The gulf between the English government’s approach to the cladding and build defects crisis and that of Australia were made starkly clear yesterday evening by Ted Baillieu, former prime minister of Victoria. The key points he made were the absolute importance of identifying the most at risk buildings first – which the English government has not done – and to ensure that efforts to sort the crisis are bi-partisan (ditto).
Mr Baillieu, the co-chair of the Victorian Government’s Cladding Task Force (2017-2019, emphasised that the failings that led to the buildings safety crisis in Australia, as here, followed years of regulatory failure by successive governments.
Mr Baillieu was speaking via Zoom at 5.30am from Australia in a conference organised by the London Cladding Action Group. The event also saw contributions from Mike Amesbury, shadow housing spokesman, and Bob Blackman, the Conservative MP for Harrow East who voted against the government over the McPartland-Smith amendment to the Fire Safety Bill on Monday.
Liam Spender, LKP trustee, also gave a resume of the LKP alternative funding proposal based on sector-wide levies rather than dumping costs on leaseholders:
Mr Baillieu, a Liberal politician (ie Conservative), joined Labour colleague John Thwaites, in co-chairing the Victorian Government’s Cladding Task Force in 2017 following a fire at a 23-storey block in Melbourne.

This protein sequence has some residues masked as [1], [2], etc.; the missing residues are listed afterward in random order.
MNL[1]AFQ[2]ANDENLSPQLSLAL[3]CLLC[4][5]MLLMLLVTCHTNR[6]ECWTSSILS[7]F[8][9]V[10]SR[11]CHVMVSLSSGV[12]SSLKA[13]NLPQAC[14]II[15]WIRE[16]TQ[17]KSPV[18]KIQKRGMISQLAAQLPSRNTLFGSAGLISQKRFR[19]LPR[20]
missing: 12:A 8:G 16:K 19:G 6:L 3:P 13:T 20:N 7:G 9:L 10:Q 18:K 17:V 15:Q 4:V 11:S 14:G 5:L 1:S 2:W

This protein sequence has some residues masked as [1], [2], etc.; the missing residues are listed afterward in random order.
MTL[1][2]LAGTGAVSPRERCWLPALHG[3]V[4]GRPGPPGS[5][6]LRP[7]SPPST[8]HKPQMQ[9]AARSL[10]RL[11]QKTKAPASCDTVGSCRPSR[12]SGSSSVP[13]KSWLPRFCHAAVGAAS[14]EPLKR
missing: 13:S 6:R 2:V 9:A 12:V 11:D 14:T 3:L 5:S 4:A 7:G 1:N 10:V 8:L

So to some degree, Australia was ahead of England in addressing build safety defects before the Grenfell fire in June 2017.
After the London fire, Mr Baillieu, who describes himself as an architect and also headed Baillieu Knight Frank estate agency, visited Grenfell, met Dame Judith Hackett and Sir Ken Knight, and visited the British Research Establishment, the housing sector’s privatised test and research centre in Watford.
How UK building regs were changed, which led to leaseholders being left with the bill:
Extra-statutory guidance and its role in relation to the Building Safety scandal – Part 1: Advice Notes
It soon become clear following the Grenfell Tower fire that many other high-rise residential buildings with cladding were also at risk. The government’s response has been to seek to make buildings safe by issuing instructions to building owners through extra-statutory advice notes (the “Advice Notes”).
The Australian task force assessed all blocks of flats above three storeys and “from the start decided that a risk-rated approach was absolutely essential”.
This is completely lacking in the English government’s strategy, where funds are doled out on a first-come, first served basis: the reason being that build safety team officials – 200 strong no – would have to resolve which buildings were most at risk and they are not prepared to be accountable for such a decision.
To fund the remediation work the Victorian government has provided taxpayers’s funds and a levy on developers amounting to £331 million, with loans issued to blocks of flats, which are owned via commonhold strata title by the flat owners.